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On 8/28/2010 20:39, Kurt Ullman wrote:

The key point here is to have cable "home runs" from a central distribution point to each TV. With satellite you need a switch rather than a splitter, but the distribution remains the same with one exception -- many Dish DVRs can accommodate two TVs with one or two cables from the outside receiving dish to the DVR, and another to the second TV. So you may want to run multiple cables to your primary TV from the central distribution point.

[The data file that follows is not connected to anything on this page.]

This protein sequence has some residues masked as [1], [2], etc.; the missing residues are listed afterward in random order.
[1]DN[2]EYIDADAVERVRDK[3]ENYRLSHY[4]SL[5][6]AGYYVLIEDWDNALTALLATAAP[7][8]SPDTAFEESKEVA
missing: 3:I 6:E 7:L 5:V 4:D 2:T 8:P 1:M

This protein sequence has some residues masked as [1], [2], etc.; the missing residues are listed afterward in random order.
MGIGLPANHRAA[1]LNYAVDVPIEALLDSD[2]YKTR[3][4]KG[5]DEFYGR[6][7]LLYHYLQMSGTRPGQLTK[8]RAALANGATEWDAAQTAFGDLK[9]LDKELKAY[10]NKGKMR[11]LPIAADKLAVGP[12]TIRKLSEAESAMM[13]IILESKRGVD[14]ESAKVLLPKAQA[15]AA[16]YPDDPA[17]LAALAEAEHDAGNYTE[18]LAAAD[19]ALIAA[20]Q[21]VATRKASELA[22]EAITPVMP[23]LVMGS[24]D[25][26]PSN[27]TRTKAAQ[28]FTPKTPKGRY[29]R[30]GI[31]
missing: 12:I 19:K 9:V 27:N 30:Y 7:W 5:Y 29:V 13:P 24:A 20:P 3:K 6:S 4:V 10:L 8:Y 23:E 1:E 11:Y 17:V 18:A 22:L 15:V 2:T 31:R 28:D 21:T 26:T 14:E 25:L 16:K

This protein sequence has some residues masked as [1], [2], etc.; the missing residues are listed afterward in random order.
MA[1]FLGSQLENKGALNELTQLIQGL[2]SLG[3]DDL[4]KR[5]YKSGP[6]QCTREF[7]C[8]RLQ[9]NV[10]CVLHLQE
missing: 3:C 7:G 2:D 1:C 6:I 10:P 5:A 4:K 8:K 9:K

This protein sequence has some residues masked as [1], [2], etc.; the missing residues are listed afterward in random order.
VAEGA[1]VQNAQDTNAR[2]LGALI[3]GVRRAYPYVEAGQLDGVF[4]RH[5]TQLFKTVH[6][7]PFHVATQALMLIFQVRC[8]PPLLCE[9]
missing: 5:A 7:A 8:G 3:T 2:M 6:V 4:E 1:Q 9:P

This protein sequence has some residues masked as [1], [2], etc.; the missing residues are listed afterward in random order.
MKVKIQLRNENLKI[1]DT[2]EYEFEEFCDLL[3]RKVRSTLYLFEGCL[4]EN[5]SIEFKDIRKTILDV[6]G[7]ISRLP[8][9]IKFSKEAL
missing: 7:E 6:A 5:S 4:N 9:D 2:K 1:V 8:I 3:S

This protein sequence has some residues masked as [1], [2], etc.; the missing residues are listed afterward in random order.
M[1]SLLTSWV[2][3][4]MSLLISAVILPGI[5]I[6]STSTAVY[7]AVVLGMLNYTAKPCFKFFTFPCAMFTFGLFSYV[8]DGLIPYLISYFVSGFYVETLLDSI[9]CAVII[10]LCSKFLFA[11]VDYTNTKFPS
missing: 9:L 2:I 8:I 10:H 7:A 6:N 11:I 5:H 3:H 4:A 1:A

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wrote:

You need the dish to go straight to the tuner but.... If you have "DISH" the tuner box will output a signal on an F connector that you can use to distribute the signal around the house on a cable channel (one channel for each tuner) and the dual tuner model comes with an RF remote that works just about anywhere in the house. I have two dual tuners which gives me four virtual channels (73, 75, 77, 79 that reflect each of the 4 tuners plus ch3 for the output of my Replay TV), all available on any TV in the house. By playing with the RTV inputs that can also be the DVD player or the RF converter for local channels not on the Dish.
I couldn't do anything like that with cable, at least not without renting 6 boxes.
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Kurt Ullman wrote: